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Monday, February 18, 2013

Wolverhampton and other markets might just benefit from the horse meat scare.

The British are a strange lot. When others around the world eat horses we keep the animals for racing, pets, polo and fox-hunting. The horse and the plough went decades ago. We are conservative eaters compared with Europe.

Recent publicity about the mislabelling of meat in supermarkets and convenience food, throws up some interesting longer-term consequences. The traditional independent butcher has been hanging on for dear life. Now this adverse publicity may be just the help that is needed to ensure his survival.

We want to buy cheaply but we also want trust in the product. When you buy that bowl for a pound, at least you know what is in front of you. You can make a judgement and it is your call. What's in the beefburger or mince is another matter.

To expand the animal story, we don’t want to be sold a pup! Trust comes when you can eyeball the person across the counter. If you are sold badly one week, you won’t be back the next. Reputation counts.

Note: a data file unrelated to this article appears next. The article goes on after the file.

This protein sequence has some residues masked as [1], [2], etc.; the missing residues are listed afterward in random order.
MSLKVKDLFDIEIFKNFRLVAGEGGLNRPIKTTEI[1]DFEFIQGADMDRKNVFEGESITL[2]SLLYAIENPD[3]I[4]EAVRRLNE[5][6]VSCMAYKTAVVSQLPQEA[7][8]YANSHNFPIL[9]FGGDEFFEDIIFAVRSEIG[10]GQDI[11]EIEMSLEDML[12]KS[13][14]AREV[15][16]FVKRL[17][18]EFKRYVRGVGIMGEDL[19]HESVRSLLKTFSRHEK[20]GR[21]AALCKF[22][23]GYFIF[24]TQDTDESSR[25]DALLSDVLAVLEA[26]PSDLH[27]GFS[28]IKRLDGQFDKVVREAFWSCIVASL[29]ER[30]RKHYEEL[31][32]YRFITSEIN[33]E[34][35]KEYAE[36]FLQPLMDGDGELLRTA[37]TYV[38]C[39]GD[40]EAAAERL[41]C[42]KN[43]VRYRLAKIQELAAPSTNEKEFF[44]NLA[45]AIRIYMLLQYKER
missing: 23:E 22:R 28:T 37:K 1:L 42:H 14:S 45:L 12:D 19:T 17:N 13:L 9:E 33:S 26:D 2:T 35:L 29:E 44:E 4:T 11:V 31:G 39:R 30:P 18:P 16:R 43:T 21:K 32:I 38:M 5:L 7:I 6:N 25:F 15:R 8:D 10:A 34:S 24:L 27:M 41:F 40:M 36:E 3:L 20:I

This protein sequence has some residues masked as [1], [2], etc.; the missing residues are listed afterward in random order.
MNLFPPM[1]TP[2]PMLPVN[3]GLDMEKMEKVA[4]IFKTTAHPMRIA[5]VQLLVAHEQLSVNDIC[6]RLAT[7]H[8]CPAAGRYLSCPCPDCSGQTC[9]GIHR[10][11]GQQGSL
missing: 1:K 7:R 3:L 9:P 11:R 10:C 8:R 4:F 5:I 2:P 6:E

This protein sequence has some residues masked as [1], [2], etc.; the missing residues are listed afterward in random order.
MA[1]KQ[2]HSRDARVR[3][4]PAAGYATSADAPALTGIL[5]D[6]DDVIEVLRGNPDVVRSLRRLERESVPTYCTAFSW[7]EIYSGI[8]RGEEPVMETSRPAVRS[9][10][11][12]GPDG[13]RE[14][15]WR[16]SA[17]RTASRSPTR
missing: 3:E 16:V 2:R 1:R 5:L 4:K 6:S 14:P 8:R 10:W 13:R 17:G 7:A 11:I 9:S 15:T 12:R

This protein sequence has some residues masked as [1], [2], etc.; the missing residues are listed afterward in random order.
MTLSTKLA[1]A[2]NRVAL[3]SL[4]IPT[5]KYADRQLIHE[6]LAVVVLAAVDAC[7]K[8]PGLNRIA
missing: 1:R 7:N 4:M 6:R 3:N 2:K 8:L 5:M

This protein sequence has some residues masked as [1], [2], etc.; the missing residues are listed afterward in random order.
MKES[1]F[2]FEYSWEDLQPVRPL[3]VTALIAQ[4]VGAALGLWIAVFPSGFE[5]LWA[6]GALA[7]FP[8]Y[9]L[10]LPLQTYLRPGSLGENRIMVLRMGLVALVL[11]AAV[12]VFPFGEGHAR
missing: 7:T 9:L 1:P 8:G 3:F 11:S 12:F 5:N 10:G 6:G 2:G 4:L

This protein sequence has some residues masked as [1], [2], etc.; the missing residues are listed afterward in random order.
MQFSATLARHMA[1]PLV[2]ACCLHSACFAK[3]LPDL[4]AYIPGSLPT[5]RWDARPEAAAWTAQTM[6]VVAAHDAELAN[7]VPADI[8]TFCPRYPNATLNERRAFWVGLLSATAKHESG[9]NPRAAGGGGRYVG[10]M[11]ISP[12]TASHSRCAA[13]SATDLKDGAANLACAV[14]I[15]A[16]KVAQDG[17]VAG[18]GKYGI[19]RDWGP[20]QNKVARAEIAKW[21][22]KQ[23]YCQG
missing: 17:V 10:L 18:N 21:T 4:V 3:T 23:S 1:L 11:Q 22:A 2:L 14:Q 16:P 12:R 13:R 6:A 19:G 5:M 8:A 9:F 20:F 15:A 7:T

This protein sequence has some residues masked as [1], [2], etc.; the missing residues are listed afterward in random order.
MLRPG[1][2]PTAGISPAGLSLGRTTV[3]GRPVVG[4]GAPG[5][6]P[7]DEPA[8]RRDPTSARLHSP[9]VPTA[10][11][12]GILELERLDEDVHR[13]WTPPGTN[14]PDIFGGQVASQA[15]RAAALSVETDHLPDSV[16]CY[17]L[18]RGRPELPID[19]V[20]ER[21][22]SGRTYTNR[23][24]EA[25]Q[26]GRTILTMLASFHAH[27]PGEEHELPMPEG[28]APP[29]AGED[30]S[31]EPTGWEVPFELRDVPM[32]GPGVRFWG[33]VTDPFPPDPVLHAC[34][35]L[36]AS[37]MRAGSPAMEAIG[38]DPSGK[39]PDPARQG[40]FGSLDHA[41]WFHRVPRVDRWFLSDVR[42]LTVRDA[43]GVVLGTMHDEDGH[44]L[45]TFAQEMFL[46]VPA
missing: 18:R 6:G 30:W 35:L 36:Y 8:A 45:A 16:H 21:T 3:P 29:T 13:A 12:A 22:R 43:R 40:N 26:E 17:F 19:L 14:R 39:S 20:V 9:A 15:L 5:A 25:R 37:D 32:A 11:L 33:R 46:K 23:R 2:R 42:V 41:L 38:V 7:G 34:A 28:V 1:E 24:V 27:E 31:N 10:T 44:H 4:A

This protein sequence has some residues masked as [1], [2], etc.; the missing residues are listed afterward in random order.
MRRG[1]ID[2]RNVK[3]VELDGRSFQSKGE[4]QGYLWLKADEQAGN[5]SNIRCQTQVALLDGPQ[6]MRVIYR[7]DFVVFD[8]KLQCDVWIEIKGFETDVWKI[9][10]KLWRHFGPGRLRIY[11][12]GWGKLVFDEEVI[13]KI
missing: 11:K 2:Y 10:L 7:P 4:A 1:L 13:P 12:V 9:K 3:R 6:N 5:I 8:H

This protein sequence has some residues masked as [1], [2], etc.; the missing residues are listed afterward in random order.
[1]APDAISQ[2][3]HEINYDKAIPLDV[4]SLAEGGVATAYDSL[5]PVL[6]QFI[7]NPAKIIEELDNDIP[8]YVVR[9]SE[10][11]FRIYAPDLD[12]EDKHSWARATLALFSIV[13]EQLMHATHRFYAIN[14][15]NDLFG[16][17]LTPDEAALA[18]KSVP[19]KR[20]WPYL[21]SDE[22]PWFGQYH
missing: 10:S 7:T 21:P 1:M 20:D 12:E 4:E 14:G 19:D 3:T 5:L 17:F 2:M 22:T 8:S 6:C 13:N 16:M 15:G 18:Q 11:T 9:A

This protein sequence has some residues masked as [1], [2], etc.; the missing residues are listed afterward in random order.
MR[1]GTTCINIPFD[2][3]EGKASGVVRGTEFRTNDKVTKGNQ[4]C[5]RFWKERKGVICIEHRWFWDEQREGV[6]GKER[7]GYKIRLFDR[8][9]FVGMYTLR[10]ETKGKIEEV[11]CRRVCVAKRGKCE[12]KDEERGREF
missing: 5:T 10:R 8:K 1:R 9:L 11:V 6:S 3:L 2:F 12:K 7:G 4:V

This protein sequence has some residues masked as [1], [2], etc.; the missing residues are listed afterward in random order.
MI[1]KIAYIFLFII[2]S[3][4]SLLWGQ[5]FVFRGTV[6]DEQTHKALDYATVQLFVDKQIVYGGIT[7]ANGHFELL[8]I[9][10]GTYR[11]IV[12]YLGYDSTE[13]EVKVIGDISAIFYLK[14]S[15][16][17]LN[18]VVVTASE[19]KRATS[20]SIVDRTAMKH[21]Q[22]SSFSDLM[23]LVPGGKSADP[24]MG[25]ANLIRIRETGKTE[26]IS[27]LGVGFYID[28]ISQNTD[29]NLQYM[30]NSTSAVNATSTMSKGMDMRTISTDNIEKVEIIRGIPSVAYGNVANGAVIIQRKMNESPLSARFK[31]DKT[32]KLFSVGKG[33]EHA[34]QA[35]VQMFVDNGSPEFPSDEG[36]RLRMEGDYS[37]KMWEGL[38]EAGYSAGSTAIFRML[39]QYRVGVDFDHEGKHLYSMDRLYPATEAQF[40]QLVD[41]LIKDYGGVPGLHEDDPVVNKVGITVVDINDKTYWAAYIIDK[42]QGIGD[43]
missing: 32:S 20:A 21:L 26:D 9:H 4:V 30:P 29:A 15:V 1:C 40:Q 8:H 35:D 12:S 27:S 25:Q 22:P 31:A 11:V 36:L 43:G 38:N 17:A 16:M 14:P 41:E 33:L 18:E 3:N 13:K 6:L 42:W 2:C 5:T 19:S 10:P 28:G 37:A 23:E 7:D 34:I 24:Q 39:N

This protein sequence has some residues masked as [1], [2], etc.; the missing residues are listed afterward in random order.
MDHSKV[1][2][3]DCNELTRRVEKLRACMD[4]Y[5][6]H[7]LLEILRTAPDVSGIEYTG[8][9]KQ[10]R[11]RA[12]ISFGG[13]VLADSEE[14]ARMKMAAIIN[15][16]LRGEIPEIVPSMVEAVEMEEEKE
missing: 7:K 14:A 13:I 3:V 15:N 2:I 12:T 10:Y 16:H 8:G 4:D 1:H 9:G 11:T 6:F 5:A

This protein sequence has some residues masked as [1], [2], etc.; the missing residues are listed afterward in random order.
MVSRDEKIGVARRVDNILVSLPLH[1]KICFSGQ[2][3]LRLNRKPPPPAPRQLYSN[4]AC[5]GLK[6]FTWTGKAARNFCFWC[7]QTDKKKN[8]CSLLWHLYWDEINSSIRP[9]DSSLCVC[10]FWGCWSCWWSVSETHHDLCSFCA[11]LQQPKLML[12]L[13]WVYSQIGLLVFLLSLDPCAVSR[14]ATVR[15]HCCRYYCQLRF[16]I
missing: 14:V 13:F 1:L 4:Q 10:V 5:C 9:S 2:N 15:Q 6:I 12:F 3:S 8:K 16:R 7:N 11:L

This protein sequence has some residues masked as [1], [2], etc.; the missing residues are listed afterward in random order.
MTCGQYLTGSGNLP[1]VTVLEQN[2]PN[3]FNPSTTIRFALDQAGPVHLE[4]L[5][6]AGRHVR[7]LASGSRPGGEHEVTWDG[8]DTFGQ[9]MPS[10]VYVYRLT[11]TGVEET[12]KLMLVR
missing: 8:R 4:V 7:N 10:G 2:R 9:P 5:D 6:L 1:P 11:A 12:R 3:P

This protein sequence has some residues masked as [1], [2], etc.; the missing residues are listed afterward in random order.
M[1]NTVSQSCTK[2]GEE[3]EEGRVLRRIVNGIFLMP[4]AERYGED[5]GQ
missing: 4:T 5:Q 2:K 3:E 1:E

Our diverse ethnic populations in the West Midlands have had a large hand in helping to keep our small-scale stall owners going. Just look at Wolverhampton market. We should be proud of it. Enterprising entrepreneurs see a niche market which giant superstores do not match. There is a certain intimacy and vibrant pleasure in walking the stalls and experiencing the colours and smells of what is offered.

There is a different relationship between customer and stall-owner. There is conversation that you don’t get in the supermarket. Quality, price and flexibility are the key issues, whilst the handing over of cash highlights the intimacy of the deal.

Nevertheless, empty stalls tell us not all is well. Wrong location, high rents and parking all play their part. Shoppers are tired of the boarded up town centres and, although their complete love affair with the supermarket is not likely to be broken off, the meat scandal is a public relations opportunity for stall-holders to capitalise  on.